Eusebius in his Onomasticon uses it as a central point from which the distances of other towns are measured.
Eusebius (Life of Const.
Eusebius did not find them in the Hexaplar Septuagint.'
The years 490-480 (Eusebius, Chron.
The better sources make Sardica the scene of meeting and name Eusebius (of Nicomedia) as the prelate who attended Constantine.
Eusebius testifies (H.E.
The `EAXnvucwv OEpairEvruo lraen,uhTwv (De Curandis Graecorum Affectionibus) - written before 438 - is of an historical and apologetic character, very largely indebted to Clement of Alexandria and Eusebius; it aims at showing the advantages of Christianity as compared with " the moribund but still militant " Hellenism of the day, and deals with the assaults of pagan adversaries.
69), Justin, Melito (in Eusebius, H.E., iv.
From Alexandria we get Athanasius, Didymus and Cyril; from Cyrene, Synesius; from Antioch, Theodore of Mopsuestia, John Chrysostom and Theodoret; from Palestine, Eusebius of Caesarea and Cyril of Jerusalem; from Cappadocia, Basil, Gregory of Nyssa and Gregory of Nazianzus.
Other apologies are by Aristides (recently recovered in translation), Athenagoras (" elegant "), Eusebius of Caesarea, Cyril of Alexandria; in Latin by Minucius Felix, Tertullian (a masculine spirit and phrase-coiner like T.
It is true that Eusebius, in his Chronicle, dates his first appearance from A.D.
133, but according to Eusebius, Hist.
The site was known, and some scanty ruins still existed, in the time of Eusebius and Jerome (Onomast., s.v.
To Eusebius the erection of a temple of Venus over the sepulchre of Christ was an act of mockery against the Christian religion.
For the translations, see the various editions of Origen, Eusebius, &c.
Eusebius (to whom we owe our full knowledge of his life) collected more than a hundred of Origen's letters, arranged them in books, and deposited them in the library at Caesarea (H.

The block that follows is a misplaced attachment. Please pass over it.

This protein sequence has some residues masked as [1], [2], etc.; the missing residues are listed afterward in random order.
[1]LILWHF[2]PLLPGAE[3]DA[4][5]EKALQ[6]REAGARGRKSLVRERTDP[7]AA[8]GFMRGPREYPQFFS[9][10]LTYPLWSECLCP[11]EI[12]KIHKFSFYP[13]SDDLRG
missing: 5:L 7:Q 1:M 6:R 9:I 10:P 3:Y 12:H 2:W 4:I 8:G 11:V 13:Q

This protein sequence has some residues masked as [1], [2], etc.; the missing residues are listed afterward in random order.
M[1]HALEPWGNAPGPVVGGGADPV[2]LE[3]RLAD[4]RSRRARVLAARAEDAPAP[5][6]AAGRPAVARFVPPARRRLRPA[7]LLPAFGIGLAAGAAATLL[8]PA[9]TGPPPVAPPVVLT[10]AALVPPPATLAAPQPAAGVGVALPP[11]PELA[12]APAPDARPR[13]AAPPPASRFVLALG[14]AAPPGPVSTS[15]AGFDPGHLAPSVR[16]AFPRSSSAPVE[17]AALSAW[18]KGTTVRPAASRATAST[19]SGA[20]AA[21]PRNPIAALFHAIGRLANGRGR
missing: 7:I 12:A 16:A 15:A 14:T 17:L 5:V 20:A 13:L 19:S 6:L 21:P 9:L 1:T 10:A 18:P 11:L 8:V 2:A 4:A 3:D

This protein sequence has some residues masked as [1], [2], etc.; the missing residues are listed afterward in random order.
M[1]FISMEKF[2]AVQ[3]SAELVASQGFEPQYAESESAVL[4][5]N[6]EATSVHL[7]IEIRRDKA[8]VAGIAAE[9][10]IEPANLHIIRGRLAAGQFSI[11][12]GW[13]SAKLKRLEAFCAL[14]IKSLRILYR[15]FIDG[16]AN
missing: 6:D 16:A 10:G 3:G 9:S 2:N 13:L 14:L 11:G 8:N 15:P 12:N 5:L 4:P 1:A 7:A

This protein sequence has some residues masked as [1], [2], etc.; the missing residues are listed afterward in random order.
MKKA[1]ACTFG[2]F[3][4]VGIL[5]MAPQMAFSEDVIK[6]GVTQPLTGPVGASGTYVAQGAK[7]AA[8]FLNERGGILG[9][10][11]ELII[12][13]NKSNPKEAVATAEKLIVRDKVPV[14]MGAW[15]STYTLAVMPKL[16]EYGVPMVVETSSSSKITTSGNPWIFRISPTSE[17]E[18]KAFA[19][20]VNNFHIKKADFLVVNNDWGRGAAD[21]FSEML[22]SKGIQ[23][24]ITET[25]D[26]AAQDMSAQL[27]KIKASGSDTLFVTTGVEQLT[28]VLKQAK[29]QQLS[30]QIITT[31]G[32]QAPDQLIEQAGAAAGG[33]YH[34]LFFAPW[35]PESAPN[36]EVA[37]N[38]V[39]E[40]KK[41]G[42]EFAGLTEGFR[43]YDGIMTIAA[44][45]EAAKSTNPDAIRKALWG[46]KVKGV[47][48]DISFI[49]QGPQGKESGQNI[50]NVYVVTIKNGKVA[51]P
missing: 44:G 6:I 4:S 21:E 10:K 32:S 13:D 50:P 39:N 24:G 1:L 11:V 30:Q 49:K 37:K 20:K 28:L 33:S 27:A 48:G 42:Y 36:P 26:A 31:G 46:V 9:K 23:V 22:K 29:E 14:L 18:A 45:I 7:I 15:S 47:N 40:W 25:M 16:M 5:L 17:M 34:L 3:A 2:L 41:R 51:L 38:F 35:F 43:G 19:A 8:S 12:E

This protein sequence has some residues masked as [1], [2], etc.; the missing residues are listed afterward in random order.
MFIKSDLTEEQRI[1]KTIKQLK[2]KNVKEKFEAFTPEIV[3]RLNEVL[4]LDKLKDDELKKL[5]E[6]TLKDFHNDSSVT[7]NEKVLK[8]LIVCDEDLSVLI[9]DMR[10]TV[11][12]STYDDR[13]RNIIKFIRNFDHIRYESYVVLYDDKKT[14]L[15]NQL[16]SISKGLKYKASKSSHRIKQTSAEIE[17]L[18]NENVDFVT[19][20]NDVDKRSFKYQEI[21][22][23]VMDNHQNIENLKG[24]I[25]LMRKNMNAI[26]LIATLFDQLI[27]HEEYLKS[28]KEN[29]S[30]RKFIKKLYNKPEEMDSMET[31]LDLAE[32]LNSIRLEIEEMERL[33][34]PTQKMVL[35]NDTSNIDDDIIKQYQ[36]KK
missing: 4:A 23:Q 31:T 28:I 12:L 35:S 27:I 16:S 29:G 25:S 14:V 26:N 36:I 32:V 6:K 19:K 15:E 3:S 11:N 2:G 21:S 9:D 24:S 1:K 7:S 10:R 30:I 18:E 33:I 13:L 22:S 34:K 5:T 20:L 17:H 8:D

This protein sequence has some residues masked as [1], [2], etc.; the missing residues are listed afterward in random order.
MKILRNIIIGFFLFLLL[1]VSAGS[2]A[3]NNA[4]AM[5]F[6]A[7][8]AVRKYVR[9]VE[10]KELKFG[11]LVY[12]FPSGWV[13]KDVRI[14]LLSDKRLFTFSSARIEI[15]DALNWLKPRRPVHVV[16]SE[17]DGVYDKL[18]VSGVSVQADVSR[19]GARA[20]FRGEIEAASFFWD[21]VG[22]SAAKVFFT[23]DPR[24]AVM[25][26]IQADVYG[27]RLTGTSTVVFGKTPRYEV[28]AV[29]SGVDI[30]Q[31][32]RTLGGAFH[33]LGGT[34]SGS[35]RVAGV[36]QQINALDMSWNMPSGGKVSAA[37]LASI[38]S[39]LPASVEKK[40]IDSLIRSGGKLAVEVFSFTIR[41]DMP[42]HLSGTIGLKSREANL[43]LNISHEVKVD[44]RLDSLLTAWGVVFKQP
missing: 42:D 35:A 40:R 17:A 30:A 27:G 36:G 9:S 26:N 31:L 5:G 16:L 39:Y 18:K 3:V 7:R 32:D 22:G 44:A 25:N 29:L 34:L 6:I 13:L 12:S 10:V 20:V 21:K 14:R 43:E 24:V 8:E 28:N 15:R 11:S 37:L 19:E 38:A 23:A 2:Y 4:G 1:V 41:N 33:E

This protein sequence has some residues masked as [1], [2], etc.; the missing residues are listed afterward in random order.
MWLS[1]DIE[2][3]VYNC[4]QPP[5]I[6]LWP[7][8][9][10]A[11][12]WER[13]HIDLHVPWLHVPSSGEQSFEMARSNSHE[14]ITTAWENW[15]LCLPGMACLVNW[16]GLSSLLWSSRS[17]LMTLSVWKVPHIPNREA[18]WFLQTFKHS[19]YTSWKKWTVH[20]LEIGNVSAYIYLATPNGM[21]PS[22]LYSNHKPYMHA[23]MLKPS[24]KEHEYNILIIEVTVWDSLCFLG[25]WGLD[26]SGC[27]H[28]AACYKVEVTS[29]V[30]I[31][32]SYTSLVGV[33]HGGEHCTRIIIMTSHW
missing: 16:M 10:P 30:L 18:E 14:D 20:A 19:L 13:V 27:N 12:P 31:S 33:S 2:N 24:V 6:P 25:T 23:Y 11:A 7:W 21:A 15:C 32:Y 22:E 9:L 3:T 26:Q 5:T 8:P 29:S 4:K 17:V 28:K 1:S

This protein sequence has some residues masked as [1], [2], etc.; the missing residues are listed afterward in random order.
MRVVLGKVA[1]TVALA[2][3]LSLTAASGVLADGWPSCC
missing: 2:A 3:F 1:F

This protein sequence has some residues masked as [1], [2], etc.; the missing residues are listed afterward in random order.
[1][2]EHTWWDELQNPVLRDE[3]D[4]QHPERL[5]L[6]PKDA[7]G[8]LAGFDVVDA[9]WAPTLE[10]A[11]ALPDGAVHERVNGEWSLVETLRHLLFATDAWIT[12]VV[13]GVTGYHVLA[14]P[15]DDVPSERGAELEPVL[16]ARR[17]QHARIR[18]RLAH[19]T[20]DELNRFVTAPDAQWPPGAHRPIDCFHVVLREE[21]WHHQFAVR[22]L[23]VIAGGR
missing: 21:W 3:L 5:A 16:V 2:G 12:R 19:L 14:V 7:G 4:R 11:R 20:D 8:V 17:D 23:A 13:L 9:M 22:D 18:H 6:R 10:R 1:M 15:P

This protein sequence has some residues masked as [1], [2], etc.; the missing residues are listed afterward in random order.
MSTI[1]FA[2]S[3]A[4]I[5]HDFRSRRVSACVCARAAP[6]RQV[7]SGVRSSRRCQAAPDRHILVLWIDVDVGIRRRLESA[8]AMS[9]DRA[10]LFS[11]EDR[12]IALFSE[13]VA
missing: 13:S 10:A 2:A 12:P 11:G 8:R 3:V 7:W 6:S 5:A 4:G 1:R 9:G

In the 4th century Pamphilus, Eusebius of Caesarea, Athanasius, the Cappadocians, Didymus, and Rufinus were on the side of Origen against the attacks of Methodius and many others.
This, however, is not the primitive form of the legend, which a close examination shows to be derived from the following story related by Eusebius in his Historia Ecclesiastica (vii.
54); the tradition in which he and the Jordan figure so largely is not original, and is therefore worthless; at the same time it is true that their baptismal praxis and its interpretation place them in the same religious group with the Hemerobaptists of Eusebius (H.
Melchiades was preceded and followed by Eusebius and Silvester I.
Thus Eusebius (Hist.
In 1893 he published a history of early Christian literature down to Eusebius, Geschichte der altchristl.
10, § 12) - hence its highly rhetorical character - from which Eusebius gives the extract about the Essenes; while this in its turn may have constituted the fourth book of a large work entitled ("sarcastically," says Eusebius, H.E.
The De Vita Contemplativa thus owes its place next to the Quod Omnis Probus Liber, a place which it already occupied in the copy of Philo's works possessed by Eusebius (H.E.
Eusebius was so much struck by the likeness of the Therapeutae to the Christian monks of his own day as to claim that they were Christians converted by the preaching of St Mark.
Eusebius having gone wrong on this point, others of the Fathers followed suit, so that Philo is reckoned by Jerome among the ecclesiastical writers of the Christians.
It seems to have soon passed out of use as a precise geographical designation; for though occasionally mentioned by Apocryphal writers, by Josephus, and by Eusebius, the allusions are all vague, and show that those who made them had no definite knowledge of Gilead proper.
Thus the Gelasian Decree includes the works of Eusebius, Tertullian and Clement of Alexandria, under this designation.
In 325 Eusebius (H.E.
This gospel must have been translated at an early date into Greek, as Clement and Origen cite it as generally accessible, and Eusebius recounts that many reckoned it among the received books.
190-203) found it in use in the church of Rhossus in Cilicia, and condemned it as Docetic (Eusebius, H.E.
In Luc. i.), Eusebius, H.E.
They belong to the earliest ages, for they are mentioned by Eusebius, H.E.
These acts are first mentioned by Eusebius (H.E.
17.105), and as late as the time of Eusebius (H.E.
When, in the year 289, St Cyprian was led to martyrdom, he wore, according to Eusebius (Hist.
The only one about whom conjecture has any basis for speculating is the last, for Eusebius states (H.E.
By Eusebius and Photius he is called Titus Flavius Clemens, and " c the Alexandrian " is added to his name.